Fuelling war — how European ships keep Russia’s economy afloat

Credit: Alexia Barakou

Ever since the Russian invasion of Ukraine began in late February, Europe has been trying to figure out a way to gain leverage over Vladimir Putin and help end the unprovoked conflict. But the undertaking is neither easy or clear-cut. 

For years, the bloc has been dependent on Russia’s diverse import goods, especially fossil fuels. In 2021, Russia benefited to the tune of €400 billion from EU purchases of its energy.

Despite cutting off some of its financial, scientific and trade ties with the country and plans for more sanctions, Europe’s road towards winning a significant strategic advance over Russia is still long. It is paved with conflicting state and private interests — including those involved in the shipping industry. 

Investigate Europe, in collaboration with Reporters United, has examined how shipping firms continue to transport millions of tonnes of fossil fuels from Russia, in spite of the ongoing war and looming embargoes. European vessels have exported more than half of all fossil fuel shipments from Russia internationally since the invasion of Ukraine started. Our new series goes behind the data to detail the extent of these Europe-Russia shipping trades.

We analysed various public datasets, including from CREA, MarineTraffic, Equasis and several other sources. We followed shipments, tracked imports and studied vessel routes to identify the shippers trading with Putin’s Russia. Dive into this investigation through our in-depth data crunch and interactive visualisations

But who exactly runs the companies that still ship fossil fuels from Putin’s Russia? Take a closer look at the media moguls, football club owners and family dynasties who have continued to trade with Russia despite the country’s brutal invasion of Ukraine. And for a local perspective on how deals like this play out on Europe’s shores, follow a visual reportage from Milazzo, an ancient Italian port town at the centre of the global fossil fuel industry.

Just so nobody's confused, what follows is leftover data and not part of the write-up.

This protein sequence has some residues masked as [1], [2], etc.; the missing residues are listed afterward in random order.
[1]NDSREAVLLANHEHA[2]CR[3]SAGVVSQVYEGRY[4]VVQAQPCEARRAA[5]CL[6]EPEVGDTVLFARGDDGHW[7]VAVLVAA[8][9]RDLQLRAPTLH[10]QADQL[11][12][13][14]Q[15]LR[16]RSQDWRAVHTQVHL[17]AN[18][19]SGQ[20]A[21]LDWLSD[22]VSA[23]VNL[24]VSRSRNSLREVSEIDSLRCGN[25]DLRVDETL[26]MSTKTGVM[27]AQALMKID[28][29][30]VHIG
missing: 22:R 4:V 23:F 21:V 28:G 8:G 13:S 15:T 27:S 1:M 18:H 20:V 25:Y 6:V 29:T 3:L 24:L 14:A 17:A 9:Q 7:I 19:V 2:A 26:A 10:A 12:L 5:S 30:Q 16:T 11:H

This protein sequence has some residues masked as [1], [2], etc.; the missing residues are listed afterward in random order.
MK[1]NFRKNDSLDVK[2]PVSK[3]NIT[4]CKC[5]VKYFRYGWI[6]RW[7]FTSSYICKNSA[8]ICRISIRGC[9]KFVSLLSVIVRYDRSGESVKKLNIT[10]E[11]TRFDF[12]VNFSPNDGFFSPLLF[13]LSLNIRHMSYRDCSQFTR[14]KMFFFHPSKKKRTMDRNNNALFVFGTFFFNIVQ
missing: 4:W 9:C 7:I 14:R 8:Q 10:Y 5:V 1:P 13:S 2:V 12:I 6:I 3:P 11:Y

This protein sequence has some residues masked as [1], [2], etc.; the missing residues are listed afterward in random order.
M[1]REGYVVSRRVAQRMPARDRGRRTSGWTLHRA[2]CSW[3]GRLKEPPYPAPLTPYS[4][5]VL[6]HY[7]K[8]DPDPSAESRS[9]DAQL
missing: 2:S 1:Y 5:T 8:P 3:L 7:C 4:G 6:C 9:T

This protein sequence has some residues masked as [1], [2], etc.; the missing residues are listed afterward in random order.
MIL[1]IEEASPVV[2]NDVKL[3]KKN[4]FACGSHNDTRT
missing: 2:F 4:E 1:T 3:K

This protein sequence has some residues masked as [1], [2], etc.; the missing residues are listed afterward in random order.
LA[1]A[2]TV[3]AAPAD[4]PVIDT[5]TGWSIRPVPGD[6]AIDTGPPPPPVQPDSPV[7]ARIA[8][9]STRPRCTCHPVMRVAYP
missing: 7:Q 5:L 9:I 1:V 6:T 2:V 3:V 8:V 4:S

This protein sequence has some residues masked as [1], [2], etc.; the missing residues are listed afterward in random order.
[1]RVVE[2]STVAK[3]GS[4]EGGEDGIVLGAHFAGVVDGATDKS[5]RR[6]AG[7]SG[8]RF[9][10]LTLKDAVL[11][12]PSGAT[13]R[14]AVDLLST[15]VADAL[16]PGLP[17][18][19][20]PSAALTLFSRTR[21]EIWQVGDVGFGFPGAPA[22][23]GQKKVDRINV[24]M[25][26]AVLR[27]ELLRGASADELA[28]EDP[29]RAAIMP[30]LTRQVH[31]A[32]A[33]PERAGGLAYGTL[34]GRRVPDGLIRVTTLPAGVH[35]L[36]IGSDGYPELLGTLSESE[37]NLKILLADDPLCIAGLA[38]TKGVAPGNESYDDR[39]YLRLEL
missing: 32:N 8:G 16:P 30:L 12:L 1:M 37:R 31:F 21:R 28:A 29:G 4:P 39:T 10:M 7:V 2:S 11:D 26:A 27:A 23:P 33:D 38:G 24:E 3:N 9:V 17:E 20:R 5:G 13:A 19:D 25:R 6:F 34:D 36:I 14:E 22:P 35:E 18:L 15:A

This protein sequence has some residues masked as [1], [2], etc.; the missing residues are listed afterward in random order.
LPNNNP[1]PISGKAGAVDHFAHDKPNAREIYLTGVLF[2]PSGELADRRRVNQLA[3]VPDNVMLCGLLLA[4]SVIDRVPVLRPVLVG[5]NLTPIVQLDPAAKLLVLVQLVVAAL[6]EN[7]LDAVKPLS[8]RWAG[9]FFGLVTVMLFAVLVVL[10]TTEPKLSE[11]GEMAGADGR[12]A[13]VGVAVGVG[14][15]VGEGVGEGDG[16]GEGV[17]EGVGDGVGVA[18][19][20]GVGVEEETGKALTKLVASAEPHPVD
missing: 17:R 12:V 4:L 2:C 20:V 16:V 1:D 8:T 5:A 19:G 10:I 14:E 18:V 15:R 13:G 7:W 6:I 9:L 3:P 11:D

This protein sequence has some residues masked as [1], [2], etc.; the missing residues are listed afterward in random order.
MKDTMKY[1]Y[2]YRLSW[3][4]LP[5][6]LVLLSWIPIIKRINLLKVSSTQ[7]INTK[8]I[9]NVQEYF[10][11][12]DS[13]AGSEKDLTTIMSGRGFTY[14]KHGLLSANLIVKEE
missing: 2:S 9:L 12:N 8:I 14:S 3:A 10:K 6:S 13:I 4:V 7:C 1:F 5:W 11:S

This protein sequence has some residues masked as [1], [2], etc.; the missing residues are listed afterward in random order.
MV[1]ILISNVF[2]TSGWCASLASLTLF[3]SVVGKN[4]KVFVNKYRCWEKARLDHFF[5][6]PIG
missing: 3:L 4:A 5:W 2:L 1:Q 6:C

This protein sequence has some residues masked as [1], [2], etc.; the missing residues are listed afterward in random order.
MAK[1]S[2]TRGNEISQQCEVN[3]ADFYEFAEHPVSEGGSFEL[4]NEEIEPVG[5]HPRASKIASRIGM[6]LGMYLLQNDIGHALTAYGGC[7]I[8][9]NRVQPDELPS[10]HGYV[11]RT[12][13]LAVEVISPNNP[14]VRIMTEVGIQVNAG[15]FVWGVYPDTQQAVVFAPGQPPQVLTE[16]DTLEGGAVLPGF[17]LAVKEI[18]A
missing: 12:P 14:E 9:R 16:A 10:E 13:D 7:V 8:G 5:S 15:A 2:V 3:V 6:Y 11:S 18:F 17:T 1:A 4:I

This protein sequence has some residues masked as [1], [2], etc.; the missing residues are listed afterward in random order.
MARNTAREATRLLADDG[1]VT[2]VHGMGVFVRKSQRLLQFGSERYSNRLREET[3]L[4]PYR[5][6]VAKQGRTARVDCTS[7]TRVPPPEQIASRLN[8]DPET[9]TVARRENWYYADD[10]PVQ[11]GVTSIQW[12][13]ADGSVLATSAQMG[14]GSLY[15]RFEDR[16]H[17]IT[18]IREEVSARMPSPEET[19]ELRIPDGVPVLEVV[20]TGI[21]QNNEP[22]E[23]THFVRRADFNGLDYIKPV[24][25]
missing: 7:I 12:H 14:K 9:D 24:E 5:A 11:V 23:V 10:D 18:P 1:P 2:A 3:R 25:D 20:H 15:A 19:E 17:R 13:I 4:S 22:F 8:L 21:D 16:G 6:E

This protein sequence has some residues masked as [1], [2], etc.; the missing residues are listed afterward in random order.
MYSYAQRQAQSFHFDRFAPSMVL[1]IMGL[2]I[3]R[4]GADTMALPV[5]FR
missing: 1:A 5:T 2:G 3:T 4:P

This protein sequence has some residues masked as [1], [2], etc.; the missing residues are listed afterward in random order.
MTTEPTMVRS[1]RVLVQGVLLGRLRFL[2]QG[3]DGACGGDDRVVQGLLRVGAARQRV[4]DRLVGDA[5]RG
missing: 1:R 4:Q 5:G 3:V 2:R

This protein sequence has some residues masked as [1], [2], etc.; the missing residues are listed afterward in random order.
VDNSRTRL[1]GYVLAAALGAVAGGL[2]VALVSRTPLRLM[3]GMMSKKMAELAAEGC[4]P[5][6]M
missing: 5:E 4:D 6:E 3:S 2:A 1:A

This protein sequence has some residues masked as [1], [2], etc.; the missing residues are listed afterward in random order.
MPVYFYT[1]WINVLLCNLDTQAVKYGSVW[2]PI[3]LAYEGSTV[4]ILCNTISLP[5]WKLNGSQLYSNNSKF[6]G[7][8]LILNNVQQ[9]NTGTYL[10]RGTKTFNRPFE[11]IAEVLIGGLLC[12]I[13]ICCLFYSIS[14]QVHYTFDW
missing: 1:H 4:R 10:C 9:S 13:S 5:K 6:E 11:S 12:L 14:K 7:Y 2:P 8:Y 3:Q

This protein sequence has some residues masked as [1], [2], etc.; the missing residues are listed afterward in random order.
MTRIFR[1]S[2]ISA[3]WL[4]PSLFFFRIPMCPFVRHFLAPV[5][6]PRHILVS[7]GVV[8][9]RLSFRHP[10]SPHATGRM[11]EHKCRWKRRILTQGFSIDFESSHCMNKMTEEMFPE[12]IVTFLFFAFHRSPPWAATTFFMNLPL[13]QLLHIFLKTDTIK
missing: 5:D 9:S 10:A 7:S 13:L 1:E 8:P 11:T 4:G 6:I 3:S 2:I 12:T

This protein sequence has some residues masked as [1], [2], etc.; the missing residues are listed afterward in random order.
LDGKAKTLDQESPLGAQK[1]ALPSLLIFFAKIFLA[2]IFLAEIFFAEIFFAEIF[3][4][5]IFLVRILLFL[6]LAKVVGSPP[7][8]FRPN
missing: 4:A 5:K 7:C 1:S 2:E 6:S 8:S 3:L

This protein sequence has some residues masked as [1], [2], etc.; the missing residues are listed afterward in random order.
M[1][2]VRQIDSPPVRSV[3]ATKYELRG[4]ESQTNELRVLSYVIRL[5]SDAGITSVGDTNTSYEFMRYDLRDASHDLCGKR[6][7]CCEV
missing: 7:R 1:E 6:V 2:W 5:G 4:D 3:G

An eighth round of sanctions against the Kremlin was adopted in October, and the EU confirmed plans to introduce a price cap on Russian oil exports. It is the latest measure aimed at reducing revenues going to the country. Some fear the proposal is unworkable, while new Investigate Europe and Reporters United analysis estimates that many European firms will still be able to continue their trades from Russia once the sanctions are enacted.

And while Europe’s trade in Russian fossil fuels is on the decline, another power source has continuously avoided sanctions: nuclear. In the October round of sanctions, nuclear energy and the uranium sector were notably absent.

Sanctions are intended to curtail money flowing into Russia, but their consequences will also be acutely felt much closer to home. See the brief explainer article where we take a closer look at the sanctions and the possible impact they will have on Europeans. 

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